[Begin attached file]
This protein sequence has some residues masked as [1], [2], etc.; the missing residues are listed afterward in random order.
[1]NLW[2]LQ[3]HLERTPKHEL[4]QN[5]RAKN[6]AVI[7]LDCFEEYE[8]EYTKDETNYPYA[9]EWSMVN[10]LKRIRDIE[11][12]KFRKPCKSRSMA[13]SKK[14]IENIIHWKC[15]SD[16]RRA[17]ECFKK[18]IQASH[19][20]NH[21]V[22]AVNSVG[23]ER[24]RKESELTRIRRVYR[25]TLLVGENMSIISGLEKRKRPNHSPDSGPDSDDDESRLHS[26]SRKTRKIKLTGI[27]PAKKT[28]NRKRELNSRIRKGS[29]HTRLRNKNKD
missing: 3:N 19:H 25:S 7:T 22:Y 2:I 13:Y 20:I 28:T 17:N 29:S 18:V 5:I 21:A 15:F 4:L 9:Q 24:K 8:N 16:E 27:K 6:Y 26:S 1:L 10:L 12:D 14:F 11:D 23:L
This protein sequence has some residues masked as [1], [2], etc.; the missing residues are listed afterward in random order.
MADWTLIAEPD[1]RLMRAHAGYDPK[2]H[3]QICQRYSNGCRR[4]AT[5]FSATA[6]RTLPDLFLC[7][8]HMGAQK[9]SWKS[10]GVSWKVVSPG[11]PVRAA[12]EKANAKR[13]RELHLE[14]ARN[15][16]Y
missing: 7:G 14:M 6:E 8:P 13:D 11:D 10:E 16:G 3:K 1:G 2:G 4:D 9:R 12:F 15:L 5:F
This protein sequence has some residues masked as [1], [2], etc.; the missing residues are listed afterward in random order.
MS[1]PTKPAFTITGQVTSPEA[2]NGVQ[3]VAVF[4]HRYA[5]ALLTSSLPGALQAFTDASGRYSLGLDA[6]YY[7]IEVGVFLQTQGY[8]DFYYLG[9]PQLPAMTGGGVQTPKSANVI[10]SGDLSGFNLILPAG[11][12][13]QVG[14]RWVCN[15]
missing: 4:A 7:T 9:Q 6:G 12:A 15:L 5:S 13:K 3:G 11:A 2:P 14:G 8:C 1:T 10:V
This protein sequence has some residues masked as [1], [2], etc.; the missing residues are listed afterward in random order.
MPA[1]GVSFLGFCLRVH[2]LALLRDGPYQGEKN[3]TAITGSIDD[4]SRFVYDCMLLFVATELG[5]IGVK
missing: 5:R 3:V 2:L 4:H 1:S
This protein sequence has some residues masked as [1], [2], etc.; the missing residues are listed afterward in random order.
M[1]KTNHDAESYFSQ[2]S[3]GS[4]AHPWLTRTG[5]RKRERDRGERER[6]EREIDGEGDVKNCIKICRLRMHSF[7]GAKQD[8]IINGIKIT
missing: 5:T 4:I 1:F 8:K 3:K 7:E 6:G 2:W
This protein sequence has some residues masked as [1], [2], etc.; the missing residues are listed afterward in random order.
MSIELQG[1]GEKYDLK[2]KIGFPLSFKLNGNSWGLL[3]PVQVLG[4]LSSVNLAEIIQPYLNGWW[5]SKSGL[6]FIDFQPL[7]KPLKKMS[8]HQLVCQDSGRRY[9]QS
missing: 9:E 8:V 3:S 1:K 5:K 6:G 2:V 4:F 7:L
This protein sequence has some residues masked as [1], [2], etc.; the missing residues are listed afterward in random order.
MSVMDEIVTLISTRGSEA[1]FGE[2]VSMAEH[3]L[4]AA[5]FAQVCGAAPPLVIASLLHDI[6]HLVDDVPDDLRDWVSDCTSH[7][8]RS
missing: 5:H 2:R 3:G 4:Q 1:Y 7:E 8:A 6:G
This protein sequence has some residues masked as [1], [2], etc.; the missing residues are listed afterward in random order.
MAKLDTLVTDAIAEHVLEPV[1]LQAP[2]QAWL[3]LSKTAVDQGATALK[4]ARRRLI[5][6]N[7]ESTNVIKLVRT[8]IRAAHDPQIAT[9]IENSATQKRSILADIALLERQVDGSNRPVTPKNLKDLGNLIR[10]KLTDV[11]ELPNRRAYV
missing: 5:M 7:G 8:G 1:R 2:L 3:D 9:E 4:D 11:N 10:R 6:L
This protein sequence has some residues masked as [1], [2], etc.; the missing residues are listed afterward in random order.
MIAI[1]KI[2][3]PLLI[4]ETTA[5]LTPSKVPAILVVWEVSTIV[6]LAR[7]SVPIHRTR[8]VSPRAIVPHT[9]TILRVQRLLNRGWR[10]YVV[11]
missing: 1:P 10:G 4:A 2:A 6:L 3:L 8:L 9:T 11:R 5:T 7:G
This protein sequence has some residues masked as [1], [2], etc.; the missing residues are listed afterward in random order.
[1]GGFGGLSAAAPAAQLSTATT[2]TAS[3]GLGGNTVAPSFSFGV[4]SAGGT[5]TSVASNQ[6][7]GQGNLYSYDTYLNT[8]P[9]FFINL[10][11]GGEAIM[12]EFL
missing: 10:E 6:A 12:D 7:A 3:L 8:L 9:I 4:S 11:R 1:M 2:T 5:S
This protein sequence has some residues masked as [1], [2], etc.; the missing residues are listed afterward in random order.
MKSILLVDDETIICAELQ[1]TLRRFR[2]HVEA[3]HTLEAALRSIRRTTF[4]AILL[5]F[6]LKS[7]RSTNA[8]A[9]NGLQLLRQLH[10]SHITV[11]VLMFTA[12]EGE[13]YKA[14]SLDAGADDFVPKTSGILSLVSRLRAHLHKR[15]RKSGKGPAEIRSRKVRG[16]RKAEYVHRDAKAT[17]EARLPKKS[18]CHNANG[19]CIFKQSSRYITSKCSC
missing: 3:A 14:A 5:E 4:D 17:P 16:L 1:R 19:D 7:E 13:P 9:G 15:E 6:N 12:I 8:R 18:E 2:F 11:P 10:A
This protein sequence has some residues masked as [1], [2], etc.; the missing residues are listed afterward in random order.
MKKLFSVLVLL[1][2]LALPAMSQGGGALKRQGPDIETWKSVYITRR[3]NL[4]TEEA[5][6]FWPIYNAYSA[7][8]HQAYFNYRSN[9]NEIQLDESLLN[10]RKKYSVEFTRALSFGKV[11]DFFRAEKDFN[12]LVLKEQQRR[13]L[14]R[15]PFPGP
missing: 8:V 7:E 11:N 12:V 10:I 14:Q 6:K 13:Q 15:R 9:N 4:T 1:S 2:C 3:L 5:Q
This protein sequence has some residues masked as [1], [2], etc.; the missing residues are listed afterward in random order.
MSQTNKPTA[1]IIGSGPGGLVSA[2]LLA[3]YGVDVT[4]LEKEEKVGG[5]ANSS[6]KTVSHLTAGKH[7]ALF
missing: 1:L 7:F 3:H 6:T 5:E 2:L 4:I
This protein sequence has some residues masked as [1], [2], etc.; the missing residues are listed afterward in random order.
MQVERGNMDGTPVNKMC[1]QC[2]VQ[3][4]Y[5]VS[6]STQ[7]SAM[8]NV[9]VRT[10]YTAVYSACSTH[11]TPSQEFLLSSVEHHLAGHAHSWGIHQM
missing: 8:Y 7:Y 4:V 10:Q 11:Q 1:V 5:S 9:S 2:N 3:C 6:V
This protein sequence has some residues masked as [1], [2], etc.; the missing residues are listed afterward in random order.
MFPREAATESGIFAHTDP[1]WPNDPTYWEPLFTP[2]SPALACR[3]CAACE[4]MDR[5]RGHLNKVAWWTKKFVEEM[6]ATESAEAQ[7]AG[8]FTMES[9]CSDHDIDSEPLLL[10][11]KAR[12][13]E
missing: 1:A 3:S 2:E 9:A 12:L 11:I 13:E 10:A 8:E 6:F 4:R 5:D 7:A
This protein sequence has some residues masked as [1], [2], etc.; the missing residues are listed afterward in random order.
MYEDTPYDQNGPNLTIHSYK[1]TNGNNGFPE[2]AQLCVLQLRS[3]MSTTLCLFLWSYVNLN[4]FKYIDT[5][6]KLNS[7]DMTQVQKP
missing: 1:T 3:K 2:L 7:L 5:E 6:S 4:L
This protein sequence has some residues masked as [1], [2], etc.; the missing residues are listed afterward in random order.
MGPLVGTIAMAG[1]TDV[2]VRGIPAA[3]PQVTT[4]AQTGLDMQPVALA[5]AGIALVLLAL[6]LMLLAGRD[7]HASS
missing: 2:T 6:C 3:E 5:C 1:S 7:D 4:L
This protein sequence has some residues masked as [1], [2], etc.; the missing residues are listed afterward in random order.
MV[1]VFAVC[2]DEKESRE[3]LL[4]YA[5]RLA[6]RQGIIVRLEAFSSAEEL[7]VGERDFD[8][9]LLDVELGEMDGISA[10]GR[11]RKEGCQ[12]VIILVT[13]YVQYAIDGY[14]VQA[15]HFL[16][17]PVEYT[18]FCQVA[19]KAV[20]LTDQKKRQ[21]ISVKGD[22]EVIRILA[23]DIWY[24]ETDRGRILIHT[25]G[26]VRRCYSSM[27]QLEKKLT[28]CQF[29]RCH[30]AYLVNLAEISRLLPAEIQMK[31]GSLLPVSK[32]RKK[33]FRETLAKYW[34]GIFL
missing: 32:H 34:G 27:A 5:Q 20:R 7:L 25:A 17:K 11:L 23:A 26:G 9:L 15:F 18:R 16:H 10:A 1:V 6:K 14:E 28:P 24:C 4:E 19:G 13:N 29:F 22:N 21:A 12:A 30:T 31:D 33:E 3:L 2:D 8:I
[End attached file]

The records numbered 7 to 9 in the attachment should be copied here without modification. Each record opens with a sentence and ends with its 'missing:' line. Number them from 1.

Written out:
This protein sequence has some residues masked as [1], [2], etc.; the missing residues are listed afterward in random order.
MSVMDEIVTLISTRGSEA[1]FGE[2]VSMAEH[3]L[4]AA[5]FAQVCGAAPPLVIASLLHDI[6]HLVDDVPDDLRDWVSDCTSH[7][8]RS
missing: 5:H 2:R 3:G 4:Q 1:Y 7:E 8:A 6:G
This protein sequence has some residues masked as [1], [2], etc.; the missing residues are listed afterward in random order.
MAKLDTLVTDAIAEHVLEPV[1]LQAP[2]QAWL[3]LSKTAVDQGATALK[4]ARRRLI[5][6]N[7]ESTNVIKLVRT[8]IRAAHDPQIAT[9]IENSATQKRSILADIALLERQVDGSNRPVTPKNLKDLGNLIR[10]KLTDV[11]ELPNRRAYV
missing: 5:M 7:G 8:G 1:R 2:L 3:D 9:E 4:D 11:N 10:R 6:L
This protein sequence has some residues masked as [1], [2], etc.; the missing residues are listed afterward in random order.
MIAI[1]KI[2][3]PLLI[4]ETTA[5]LTPSKVPAILVVWEVSTIV[6]LAR[7]SVPIHRTR[8]VSPRAIVPHT[9]TILRVQRLLNRGWR[10]YVV[11]
missing: 1:P 10:G 4:A 2:A 6:L 3:L 8:L 9:T 11:R 5:T 7:G